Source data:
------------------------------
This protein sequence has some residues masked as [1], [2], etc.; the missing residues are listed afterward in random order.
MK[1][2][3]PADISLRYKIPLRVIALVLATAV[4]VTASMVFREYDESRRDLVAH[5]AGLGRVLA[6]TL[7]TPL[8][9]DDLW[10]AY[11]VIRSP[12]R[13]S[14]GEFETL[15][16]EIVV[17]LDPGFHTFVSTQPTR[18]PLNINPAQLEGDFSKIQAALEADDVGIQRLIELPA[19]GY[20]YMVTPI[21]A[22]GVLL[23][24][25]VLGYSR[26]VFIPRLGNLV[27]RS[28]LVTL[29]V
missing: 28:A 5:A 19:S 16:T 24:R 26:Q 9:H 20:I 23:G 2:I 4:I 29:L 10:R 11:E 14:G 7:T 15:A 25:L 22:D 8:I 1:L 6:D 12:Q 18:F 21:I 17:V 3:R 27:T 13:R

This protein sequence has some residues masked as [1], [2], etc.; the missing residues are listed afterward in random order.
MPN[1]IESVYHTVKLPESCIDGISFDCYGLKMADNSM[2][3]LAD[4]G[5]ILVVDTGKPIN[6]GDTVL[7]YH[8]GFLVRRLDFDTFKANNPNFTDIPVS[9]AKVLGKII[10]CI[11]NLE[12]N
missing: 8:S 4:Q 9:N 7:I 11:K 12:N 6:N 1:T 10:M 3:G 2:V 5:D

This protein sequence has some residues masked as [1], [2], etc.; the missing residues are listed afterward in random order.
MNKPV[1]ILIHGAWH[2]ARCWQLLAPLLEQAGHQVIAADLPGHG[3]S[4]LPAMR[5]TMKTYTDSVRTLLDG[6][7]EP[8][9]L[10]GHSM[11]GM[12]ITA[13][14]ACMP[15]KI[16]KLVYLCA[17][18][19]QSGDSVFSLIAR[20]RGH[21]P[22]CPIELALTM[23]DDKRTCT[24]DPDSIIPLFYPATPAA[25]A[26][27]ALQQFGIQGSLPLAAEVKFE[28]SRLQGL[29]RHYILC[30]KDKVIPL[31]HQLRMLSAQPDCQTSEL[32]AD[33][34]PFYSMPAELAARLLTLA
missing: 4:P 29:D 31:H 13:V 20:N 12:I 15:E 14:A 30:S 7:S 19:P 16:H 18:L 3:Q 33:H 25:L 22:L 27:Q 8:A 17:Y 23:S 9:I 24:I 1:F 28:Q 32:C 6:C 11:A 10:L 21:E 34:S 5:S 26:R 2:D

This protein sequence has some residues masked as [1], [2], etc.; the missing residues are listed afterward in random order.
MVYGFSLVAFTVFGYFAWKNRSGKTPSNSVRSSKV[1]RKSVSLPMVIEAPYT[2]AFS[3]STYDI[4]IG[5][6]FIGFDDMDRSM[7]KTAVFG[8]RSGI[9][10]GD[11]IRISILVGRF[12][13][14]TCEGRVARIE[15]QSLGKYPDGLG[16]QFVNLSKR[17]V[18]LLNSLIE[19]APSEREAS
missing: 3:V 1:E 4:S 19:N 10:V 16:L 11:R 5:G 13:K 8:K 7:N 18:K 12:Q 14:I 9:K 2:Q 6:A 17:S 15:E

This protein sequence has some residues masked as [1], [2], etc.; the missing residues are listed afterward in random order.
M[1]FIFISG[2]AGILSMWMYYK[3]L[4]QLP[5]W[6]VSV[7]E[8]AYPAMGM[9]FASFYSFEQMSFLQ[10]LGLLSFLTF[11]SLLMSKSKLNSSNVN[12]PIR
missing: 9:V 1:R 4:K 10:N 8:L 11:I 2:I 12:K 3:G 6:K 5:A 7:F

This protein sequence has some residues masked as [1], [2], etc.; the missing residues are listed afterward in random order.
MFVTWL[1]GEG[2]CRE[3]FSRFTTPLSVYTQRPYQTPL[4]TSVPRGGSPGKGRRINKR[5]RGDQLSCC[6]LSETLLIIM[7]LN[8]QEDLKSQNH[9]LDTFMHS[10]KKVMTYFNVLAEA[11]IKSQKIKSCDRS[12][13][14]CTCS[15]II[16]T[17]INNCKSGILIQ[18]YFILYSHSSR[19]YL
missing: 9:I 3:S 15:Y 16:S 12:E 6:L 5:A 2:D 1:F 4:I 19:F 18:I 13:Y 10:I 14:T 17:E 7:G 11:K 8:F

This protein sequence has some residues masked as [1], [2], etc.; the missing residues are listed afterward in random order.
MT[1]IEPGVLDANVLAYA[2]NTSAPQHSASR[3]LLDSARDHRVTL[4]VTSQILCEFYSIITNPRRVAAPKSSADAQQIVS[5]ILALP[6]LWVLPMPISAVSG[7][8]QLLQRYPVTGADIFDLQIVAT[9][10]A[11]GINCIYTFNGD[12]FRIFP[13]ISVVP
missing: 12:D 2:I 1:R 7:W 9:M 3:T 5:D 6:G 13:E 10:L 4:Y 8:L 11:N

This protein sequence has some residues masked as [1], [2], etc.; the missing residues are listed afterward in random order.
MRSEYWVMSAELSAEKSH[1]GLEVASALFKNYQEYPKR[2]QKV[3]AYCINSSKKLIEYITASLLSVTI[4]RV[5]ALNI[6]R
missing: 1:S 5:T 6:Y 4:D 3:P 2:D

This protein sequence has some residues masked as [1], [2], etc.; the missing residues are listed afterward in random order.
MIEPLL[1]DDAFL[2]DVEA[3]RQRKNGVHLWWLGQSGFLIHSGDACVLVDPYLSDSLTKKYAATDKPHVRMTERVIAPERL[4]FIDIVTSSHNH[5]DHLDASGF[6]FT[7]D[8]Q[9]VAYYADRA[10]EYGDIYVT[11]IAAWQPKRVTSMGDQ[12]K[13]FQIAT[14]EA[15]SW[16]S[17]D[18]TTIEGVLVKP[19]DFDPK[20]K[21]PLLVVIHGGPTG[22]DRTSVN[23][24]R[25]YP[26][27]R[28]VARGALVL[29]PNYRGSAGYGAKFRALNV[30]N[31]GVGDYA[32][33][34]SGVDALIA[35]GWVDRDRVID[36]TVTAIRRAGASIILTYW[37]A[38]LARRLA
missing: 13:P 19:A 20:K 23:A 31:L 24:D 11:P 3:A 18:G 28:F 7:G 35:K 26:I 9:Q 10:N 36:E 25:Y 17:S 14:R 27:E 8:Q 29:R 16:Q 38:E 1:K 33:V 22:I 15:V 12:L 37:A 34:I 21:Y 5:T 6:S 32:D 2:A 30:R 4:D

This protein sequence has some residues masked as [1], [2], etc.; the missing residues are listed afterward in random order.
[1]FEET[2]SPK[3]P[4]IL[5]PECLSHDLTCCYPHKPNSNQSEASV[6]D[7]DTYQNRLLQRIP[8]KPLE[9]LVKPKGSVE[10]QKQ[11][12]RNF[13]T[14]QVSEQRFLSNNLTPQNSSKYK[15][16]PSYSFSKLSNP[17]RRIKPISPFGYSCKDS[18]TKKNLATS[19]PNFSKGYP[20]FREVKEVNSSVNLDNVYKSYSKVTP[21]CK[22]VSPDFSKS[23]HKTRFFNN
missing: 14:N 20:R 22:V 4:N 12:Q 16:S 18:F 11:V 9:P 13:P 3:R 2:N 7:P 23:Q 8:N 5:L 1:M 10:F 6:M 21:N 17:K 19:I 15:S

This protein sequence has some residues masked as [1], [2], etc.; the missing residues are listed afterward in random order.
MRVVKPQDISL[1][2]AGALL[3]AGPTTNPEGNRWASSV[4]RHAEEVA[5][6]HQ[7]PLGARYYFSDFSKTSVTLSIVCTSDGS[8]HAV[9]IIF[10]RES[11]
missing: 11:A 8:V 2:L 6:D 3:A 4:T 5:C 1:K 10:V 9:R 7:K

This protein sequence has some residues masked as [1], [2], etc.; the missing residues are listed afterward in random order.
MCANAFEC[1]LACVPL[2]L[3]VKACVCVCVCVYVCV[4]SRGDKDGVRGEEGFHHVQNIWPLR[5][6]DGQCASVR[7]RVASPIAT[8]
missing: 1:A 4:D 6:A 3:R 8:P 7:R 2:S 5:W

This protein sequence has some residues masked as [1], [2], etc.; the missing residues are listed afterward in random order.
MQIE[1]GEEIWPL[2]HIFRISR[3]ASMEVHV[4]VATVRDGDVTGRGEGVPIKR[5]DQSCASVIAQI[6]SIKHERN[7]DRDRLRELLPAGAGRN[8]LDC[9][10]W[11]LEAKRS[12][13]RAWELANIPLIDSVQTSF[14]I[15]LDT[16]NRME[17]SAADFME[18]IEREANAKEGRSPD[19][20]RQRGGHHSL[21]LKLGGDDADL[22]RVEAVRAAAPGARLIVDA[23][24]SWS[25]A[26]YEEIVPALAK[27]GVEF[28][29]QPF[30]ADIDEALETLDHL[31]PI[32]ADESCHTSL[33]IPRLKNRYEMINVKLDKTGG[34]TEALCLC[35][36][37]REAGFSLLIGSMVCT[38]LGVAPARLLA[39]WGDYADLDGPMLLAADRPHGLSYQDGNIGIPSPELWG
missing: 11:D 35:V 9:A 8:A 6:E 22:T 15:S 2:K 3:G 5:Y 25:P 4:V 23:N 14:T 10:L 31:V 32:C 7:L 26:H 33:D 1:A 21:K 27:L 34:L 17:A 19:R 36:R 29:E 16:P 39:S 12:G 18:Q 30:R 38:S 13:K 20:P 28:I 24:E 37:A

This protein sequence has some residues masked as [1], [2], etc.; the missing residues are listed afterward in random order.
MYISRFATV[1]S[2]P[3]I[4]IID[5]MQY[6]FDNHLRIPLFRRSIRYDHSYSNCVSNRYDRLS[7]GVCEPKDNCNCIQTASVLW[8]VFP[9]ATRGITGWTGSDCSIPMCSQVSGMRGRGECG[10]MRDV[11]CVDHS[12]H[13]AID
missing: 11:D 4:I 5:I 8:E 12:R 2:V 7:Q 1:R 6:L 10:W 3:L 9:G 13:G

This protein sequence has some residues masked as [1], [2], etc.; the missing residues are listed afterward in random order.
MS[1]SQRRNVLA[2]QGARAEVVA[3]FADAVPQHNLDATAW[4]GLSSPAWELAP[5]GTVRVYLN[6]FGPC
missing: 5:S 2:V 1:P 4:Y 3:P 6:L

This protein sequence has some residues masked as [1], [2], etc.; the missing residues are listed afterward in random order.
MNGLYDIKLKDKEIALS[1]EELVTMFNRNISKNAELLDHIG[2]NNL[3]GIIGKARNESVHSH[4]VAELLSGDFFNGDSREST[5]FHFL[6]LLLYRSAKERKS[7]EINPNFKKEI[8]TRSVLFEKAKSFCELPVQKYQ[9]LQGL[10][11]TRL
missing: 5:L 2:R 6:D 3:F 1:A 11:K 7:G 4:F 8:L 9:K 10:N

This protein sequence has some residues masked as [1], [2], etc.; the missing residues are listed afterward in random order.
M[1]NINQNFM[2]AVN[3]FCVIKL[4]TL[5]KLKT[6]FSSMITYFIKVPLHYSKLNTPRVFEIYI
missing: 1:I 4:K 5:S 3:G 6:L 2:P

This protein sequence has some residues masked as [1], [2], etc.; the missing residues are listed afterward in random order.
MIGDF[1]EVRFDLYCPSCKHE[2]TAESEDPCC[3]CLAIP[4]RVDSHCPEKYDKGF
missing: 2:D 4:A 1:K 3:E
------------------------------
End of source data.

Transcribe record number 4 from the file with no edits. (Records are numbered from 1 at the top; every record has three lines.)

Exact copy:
This protein sequence has some residues masked as [1], [2], etc.; the missing residues are listed afterward in random order.
MVYGFSLVAFTVFGYFAWKNRSGKTPSNSVRSSKV[1]RKSVSLPMVIEAPYT[2]AFS[3]STYDI[4]IG[5][6]FIGFDDMDRSM[7]KTAVFG[8]RSGI[9][10]GD[11]IRISILVGRF[12][13][14]TCEGRVARIE[15]QSLGKYPDGLG[16]QFVNLSKR[17]V[18]LLNSLIE[19]APSEREAS
missing: 3:V 1:E 4:S 19:N 10:V 16:L 11:R 5:G 13:K 8:K 7:N 18:K 12:Q 14:I 9:K 2:Q 6:A 17:S 15:E